First organizational meeting of regular citizens making a grassroots organization to taking stands on issues that have largely been ignored by the majority of our elected City Officials. Currently working to end water fluoridation in Burlington.



11 people in attendance

Fluoridation:


  • The Green party stance is undecided, as most members are against fluoridation, but there are some issues involved as well
  • 57% of the state currently has water fluoridation in place
  • The amount that is currently being spent on fluoridation in Burlington is $30,000 per year
  • A person named Annette has applied to the Board of Health, but did not show up at the open house on the 23rd; City Council to make their appointments at the June 6th meeting
  • How should we get the word out to others about the issue?

    • Kevin Ryan: “by continuing the use of fluoride, children are being hurt”
    • Michael Connett: “an involuntary risk forced upon the citizens of Burlington”
    • Heavenly Ryan: Speaking at city council public forums about it, submitting Letters to the Editor of papers, having media presence at debates and public forums
    • Jay Vos: Bennington Board of Health is also working on fluoridation of water

  • Upcoming events:

    • May 31st 7PM, Fletcher Free Library Community Room – Film, “The Fluoride Deception”
    • June 11th 7PM, 28 Howard – Art Exhibit, “Cultural Landscape of Fluoride”
    • June 14th 7PM, Burlington College – Q & A with Dr. William Hirzy of the EPA
    • June 15th 6:30PM, City Hall’s Contois Auditorium – Open Public Debate

May 23, 2005 – City Council Meeting

7:30PM, Contois Auditorium, Burlington City Hall- Burlington City Council Meeting


**Mayor Clavelle & City Atty. McNeil away on trip to Sister City; Carleton appointed stand in Mayor, and Montroll elected council president for meeting

Local Control Commission (LCC)

-The following permits were approved:
Outside consumption permit for Elk’s Club (925 N. Ave) Curley/Blais
Outside consumption permit for Taste of Burlington (112 Lake St) Curley/Perry
Application for festival permit for VT Brewer’s Festival, July 15-16 Waterfront Park

Adjourned mtg. City Council

**No General City Affairs from Councilors or Mayor

Committee reports


  • Blais: Attending Police commission meetings lately, seeing they’re having trouble with budget
  • Knodell: Meeting on June 8th 2-4PM about Instant Runoff Voting for mayor for March 2006 elections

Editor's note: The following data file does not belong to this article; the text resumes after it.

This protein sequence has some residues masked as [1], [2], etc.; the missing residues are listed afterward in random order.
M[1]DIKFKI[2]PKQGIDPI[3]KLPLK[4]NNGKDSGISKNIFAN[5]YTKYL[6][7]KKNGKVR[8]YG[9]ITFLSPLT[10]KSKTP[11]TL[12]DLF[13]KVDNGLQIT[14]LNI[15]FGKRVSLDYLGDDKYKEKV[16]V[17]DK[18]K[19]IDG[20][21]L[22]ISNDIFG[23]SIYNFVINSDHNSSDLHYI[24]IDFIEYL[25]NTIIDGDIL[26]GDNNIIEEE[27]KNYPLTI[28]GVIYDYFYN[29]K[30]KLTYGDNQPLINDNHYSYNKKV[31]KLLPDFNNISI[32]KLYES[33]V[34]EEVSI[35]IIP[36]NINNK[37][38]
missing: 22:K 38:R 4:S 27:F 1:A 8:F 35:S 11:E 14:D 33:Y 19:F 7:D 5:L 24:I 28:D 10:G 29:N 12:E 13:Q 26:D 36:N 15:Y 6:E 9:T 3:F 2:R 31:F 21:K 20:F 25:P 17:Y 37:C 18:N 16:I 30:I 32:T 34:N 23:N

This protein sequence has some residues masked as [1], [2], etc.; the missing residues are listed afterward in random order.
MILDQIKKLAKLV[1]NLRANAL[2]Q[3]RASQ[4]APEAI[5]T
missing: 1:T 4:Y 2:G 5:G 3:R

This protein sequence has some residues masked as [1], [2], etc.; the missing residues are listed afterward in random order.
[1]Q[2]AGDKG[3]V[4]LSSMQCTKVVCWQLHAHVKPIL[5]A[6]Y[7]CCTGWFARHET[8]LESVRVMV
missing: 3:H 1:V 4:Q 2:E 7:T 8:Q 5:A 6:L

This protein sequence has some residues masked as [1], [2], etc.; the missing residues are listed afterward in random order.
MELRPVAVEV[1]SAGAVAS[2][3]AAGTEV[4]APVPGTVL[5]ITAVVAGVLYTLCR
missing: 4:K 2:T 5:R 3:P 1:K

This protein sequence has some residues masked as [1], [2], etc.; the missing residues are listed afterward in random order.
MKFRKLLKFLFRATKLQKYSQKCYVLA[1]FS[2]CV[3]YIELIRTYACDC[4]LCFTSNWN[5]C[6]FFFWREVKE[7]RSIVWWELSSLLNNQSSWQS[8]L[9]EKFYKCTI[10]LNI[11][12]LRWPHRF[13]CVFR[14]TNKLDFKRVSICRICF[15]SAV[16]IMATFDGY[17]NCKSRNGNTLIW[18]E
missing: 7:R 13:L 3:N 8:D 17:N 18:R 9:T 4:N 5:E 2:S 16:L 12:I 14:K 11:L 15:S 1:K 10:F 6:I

• Perry: Parks, Arts, and culture had a press conference with Mayor Clavelle on 5/19 for postcards about Moran plant ideas
  • Bushor: Human resource has been working on the policy for the past few years, and they believe it will be completed soon; it reflects the work of the committees, meeting 5/25 at 7pm
  • Montroll: ordinance met last week about the Carbon monoxide detector ordinance, which will be ready at the next meeting, it’s slightly different from the state’s as it defines the ordinance better

Public Forum
(includes candidates for commissions and boards)


  • Boards/commissions with no one in attendance: Airport, CCTA, Church St. Marketplace, Design Advisory Board, Fence Viewer, Fire Commission, Board of Health, Police Commission, Retirement board, Tax appeals, Voter registration
  • Cemetery commission: Rita Church- seeking reappointment to the commission, Burl. resident for 43 years
  • Chittenden Cty. metropolitan planning organization: (Councilor Montroll also applied) Roger Marshall- new resident of Burlington, from Springfield; was previously on planning committee; not familiar with the council’s stands on transportation, but is willing to research and implement their position
  • Conservation board: Andrew Savage- lives on S. Untion in Ward 3, has previous conservation work experience, currently also helps Peter Welch
  • Development Review Board- Michael (Also applying for planning commission) working currently to make North St better, nervous in talking to council
  • Electric Commission- Jon Harris: Worked for Energy conseration board and favors a progressive rate structure
  • Housing review Board- Antonio: (new resident from Maine & also applying to police commission) was on them previously in Maine, and would like to continue service to community
  • Library commission-

    • Dawn (also applied for planning commission) works at opportunities credit union
    • Glen (seeking reappointment) has greatly helped the current commission by rewriting the bylaws, focused on fundraising, helped raise twice the usual amount

  • Parks & Recreation commission- Jim Haloway: ‘enthusiastic’ about the developing in the New North End Parks, and is willing to help however he can, (but there didn’t seem to be enthusiastic in his tone)
  • Planning commission- Lila Shapiro: supports taking a long term view of the city, is also an attorney, and would be helpful to have on the the commission with the zoning rewrite, currently is on the Community development block grant review board
  • Public works: Donald Degar (Ferguson Ave) 20 years experience in constructions and archetecture; familiar with permit process